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Industry News: Hellooo TV Showcases Live Music

FOH Staff • August 2020Features • August 6, 2020


NASHVILLE As the pandemic-related shutdown has devastated the live events industry and shuttered venues and festivals across the globe, many audio professionals are finding new ways to bring live music to a sequestered audience. It is this challenging new environment in which Hellooo Productions was conceived.

A weekly concert series featuring artists from a wide range of genres and locations, Hellooo TV features live in-concert performances from artists across a multitude of genres, recorded in a real concert setting created in professional rehearsal/performance spaces in Nashville, London, Cologne, Los Angeles, and other major cities.

For performances originating at Special Events Services’ (SES) facility in Nashville, Clair Global supplied DiGiCo’s Quantum7 console at FOH and an SD10 for monitors, with a KLANG:fabrik setup at monitors.

Erik Rogers with the DiGiCo Quantum7 on the set of Hellooo TV

Erik Rogers (Godsmack, Avenged Sevenfold) has been working with producer and Paris Visone on Nashville’s Hellooo TV projects, starting off at Soundcheck in Nashville, then at SES, where they built their own soundstage for the concerts. (The screen captures above are from Hellooo TV’s “Nashville’s Loose Change” show, featuring 30 musicians from a variety of popular bands.)

“By creating Hellooo TV, our goal is to put people back to work, raise awareness, and raise funds for the hundreds of thousands of industry pros who have been impacted by the loss of so many shows and so many jobs,” said Visone. Notably, 25% of proceeds from every show is donated to MusiCares and the National Independent Venue Association.

“Our goal is to create a powerful, immersive concert experience that will not just entertain people, but also remind them of the value and the importance of live concerts in their lives,” added Rogers.

“Each performance is a live show, just time shifted for streaming,” Rogers continued. “There is no fixing in the mix, no punch-ins, no edits. The artists understand that they prepare for our shows as they would any actual live performance. The energy, the tension, it’s all there. And that’s why we needed to use the same equipment we use on tour, which is DiGiCo.”

At FOH, Rogers is mixing the live sets from the Quantum7 and he says it fits the workflow for Hellooo TV’s format perfectly, which is to say it fits any workflow. “The flexibility of the Quantum7 is endless; I can put anything, anywhere,” he said.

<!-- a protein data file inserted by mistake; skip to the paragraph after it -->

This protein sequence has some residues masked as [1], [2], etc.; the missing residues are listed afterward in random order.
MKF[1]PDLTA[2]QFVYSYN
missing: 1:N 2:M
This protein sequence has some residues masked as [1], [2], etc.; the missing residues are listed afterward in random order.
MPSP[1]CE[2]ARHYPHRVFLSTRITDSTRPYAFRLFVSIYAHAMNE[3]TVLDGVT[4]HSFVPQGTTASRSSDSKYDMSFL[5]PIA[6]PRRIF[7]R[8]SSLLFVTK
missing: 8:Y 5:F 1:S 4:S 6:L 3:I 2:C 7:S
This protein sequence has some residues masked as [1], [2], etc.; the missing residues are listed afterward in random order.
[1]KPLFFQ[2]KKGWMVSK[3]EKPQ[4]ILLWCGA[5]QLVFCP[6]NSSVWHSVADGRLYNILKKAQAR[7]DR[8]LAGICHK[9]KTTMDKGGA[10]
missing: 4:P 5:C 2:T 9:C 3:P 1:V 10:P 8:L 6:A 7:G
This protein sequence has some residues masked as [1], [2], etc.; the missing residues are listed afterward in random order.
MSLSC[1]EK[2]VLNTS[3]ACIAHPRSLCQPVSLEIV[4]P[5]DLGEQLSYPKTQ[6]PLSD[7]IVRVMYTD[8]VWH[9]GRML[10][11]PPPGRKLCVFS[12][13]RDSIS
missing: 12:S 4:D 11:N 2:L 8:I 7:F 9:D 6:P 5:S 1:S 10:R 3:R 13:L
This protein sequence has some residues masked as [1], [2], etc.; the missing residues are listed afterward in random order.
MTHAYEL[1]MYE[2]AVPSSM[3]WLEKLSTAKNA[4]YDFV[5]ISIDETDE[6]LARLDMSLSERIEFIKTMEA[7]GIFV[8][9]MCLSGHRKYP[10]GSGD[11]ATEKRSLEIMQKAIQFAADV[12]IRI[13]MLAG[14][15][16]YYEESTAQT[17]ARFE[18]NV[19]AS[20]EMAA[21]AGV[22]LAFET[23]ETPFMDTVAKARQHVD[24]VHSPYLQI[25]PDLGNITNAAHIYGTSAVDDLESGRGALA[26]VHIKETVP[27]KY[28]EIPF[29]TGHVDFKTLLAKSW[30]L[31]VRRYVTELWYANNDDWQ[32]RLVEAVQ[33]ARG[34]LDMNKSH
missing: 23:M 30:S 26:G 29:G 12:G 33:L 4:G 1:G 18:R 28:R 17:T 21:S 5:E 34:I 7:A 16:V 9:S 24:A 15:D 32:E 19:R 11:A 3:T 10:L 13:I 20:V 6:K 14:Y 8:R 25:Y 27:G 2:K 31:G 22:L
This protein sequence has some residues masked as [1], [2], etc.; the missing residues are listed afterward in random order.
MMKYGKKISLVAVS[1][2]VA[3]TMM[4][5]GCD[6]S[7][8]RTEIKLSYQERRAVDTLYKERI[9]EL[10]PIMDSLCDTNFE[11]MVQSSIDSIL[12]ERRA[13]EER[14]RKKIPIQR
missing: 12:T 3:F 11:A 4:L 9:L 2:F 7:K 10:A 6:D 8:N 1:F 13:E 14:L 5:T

Hellooo TV monitor engineer Mike Babcock (Lamb of God and others) also credited the DiGiCo SD10. “Whether it’s wedges or IEMs or a mixture of both, the SD10 is a console that gives me the flexibility to create a layout and workflow that allows me to quickly fill the variety of needs for any size act,” he noted.

Rogers adds that the DiGiCo desks are also familiar to many of the artists performing on the show. “The SD10 could be turned over to any of their monitor mixers, and they’d be ready to go on it.”

Rogers has been recording the performances directly from the SD-Rack into Reaper multitrack software, from which the show is played back through the Quantum7 where the stereo mix is used for the streams. On the Quantum7, he groups the input channels—drums, bass, guitars and keyboards each have their own subgroups, as do vocals, which are further subgrouped into main, backing and effects groups. Each of these are then effected using the Q7’s Mustard processing, a fully integrated suite of additional processing that can be assigned to any strip with a range of modeled preamps, vintage dynamics units and EQ sections.

“Mustard is so complete and comprehensive that I’ve been able to replace almost everything I had been doing before with plugins with it,” he said. “The dynamic options, the models of compressors it offers, from FET to VCA, everything I need is right there and I can stay right on the channel strip.”

The subgroups are then routed through the KLANG:fabrik during the mix, as Rogers strives to recreate the ambience of an arena that will translate through the streaming process. “I’ll keep the drums fairly close to the center, spreading out the toms a bit, then spread the guitars and keys further around the 360-degree range,” he says. “But then the vocals really benefit from the immersive stuff the KLANG can do, using the head modeling they’ve built into the software. I’ll put the main vocals right around the temple and the eyes, the backing vocals around the earlobes, and the effects around the base of the neck. When you listen over headphones or earbuds, the effect is incredible, and it really does translate over the stream. It accurately emulates that immersive sound of an arena when you’re standing in front of the stage.”

Rogers and Visone began planning Hellooo TV from their respective homes in Sarasota, FL and Boston before converging in Nashville. The DiGiCo, KLANG and Waves gear is provided through the collective efforts of Clair Global, Special Event Services and Group One Ltd. Additional vendors, including Audio-Technica, Canon, Gallagher Staging, Empire Touring, Screaming Images and Woodshed Stage Art, have also contributed equipment and time to the show, which began recording in May and streaming in June.

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